In New Zealand there are also registered psychotherapists via PBANZ (Psychotherapists Board of Aotearoa New Zealand). Registered psychotherapists are required to have: academic and clinical training; assessment; have had their own personal psychotherapy; engage in on-going training and have clinical supervision.

What Is Psychology ?

Psychology is the scientific study of human behaviour and experience. It comprises an internationally established body of knowledge about human behaviour, research to obtain and extend that knowledge and a field of professional practice where psychological skills and knowledge are applied.

The practice of psychology represents the application of psychology as a scientific discipline to solve social and behavioural problems and to promote human welfare and development.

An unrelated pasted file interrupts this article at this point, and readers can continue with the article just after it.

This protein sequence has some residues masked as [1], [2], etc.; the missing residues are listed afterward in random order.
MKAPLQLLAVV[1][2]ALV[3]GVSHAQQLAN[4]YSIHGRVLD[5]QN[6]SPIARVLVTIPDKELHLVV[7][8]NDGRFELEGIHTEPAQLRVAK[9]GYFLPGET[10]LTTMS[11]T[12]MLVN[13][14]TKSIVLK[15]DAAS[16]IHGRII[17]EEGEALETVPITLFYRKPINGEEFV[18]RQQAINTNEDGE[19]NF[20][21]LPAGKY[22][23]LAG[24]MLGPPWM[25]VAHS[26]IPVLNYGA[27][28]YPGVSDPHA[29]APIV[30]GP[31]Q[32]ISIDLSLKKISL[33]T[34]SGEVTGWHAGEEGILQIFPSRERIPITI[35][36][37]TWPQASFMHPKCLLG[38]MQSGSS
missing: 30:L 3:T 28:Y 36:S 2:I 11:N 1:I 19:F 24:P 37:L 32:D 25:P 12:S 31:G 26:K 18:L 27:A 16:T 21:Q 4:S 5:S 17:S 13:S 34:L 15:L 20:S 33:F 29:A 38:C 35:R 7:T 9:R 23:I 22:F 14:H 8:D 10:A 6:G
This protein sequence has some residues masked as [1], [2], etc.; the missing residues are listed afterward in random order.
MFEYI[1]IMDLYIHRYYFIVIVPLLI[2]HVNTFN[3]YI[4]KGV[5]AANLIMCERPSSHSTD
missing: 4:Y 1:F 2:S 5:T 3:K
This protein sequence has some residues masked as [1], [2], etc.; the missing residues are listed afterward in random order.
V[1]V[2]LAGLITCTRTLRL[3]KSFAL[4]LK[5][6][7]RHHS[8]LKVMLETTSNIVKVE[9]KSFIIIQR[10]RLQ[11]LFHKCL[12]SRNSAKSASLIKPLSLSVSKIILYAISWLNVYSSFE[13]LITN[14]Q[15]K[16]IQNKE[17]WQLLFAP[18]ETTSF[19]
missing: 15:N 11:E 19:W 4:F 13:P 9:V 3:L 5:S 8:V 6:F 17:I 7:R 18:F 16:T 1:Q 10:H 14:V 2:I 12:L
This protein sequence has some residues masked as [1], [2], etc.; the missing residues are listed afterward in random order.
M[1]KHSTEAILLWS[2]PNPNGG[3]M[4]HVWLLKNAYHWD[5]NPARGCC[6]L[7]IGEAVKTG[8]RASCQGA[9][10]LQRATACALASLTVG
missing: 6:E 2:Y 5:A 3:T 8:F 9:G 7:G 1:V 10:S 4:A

Some psychologists specialise in one or more of the following; therapy and counselling, assessment and report writing on issues to do with mental health or family functioning, or in children’s abilities and needs at school.

Many psychologists in private practice provide services on an individual basis or as part of a group practice with other psychologists or other health professionals.

Psychologists therefore may be in private practice or employed by: Universities and Polytechnics; the public sector including District Health Boards, the Department of Corrections, the Courts, Ministry of Education, Child Youth and Family Service, Ministry of Defence and the New Zealand Police; therapy and counselling agencies; and larger organisations may employ psychologists in human resource management positions. Some psychologists work for community and voluntary welfare organisations.

What Is Psychiatry ?